But what is the reality of renewable energy? In one of his first actions as president, Mr. Biden has expressed the wish to “double” offshore wind in the U.S. by 2030, an ambiguous phrase that probably means he and his advisers wish to see twice the current development portfolio of offshore wind capacity to be operational within a decade, or 18,000 MW rather than the present 9,000 MW in an advanced stage of preparation. The attraction is easily explained. The U.S. already has a great deal of onshore wind power, 112,000 MW, subsidized through Production Tax Credits and mostly located on and around a line running from North Dakota to Texas, a broad belt characterized by strong winds, cheapish land, and low construction costs. Unfortunately, it is also distant from the main corridors of demand on the East and West coasts. Offshore wind along the coasts therefore seems like a tempting option for expansion, but is it wise?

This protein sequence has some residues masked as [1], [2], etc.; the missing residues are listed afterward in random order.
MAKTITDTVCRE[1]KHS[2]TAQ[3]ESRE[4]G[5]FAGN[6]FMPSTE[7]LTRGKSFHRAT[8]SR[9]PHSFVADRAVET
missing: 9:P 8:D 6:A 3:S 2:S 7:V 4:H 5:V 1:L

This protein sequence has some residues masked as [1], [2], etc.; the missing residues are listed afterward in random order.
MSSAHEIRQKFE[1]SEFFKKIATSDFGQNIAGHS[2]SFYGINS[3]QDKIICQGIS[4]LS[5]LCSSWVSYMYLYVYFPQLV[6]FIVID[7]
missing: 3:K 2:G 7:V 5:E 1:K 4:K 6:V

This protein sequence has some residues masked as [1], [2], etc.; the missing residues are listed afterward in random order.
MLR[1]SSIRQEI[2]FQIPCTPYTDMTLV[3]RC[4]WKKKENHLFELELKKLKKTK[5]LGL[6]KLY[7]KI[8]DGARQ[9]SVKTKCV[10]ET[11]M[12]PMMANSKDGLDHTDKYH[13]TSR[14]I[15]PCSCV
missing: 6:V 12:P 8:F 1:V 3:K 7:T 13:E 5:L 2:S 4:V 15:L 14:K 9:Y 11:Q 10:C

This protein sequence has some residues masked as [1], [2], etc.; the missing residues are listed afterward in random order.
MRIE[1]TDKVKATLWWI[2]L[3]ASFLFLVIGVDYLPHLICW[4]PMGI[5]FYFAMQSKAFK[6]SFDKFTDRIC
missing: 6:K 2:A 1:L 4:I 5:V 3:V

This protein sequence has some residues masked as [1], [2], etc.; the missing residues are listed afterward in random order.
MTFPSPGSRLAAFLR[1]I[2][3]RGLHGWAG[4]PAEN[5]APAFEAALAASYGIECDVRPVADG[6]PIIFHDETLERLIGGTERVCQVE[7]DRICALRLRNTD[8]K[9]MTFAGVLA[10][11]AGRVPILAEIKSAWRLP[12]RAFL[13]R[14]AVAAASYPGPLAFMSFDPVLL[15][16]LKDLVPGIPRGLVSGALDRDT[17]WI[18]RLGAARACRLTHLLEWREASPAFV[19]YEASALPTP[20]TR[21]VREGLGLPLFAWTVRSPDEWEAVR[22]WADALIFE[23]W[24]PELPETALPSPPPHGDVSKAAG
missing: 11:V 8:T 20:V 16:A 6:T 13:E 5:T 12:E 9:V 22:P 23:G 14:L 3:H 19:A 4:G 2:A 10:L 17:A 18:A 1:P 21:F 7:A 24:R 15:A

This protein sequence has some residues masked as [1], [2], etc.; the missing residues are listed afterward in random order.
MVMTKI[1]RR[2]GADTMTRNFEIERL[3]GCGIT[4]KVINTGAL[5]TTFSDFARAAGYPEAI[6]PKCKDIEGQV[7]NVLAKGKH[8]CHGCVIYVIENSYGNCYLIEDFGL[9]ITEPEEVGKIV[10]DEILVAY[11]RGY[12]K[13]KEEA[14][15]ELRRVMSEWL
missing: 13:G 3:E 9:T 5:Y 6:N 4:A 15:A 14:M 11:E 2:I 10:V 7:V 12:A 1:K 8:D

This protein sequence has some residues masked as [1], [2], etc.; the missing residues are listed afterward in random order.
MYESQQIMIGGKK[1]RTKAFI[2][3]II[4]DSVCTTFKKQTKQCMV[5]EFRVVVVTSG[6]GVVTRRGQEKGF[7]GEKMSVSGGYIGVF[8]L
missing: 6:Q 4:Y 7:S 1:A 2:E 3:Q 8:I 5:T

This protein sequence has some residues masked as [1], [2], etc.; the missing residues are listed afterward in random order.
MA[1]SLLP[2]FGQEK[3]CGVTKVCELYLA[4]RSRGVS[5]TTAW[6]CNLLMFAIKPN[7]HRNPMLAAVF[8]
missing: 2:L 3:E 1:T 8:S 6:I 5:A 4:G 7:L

The U.S. has almost no experience with offshore wind, with only two small projects completed, totaling 42 MW, about 0.2 percent of Mr Biden’s apparent aspirational 2030 target for this technology. However, this need not be a leap in the dark. In pursuit of relevant data, the U.S. can look to Europe, and particularly to the United Kingdom, which already has 10,000 MW of wind deployed in the British seas, some dating back to the early 2000s. Nearly everything the U.S. might wish to know is there. Extracting that information, however, will not be straightforward since the British government and the wind industry are colluding in an obfuscation of the truth. Both sides claim that costs are falling, the government because it is reluctant to admit failure after many tens of billions of dollars of subsidy, the industry because its participants hope to survive long enough to be rescued out by a future government so desperate that it provides new (and probably covert) subsidies.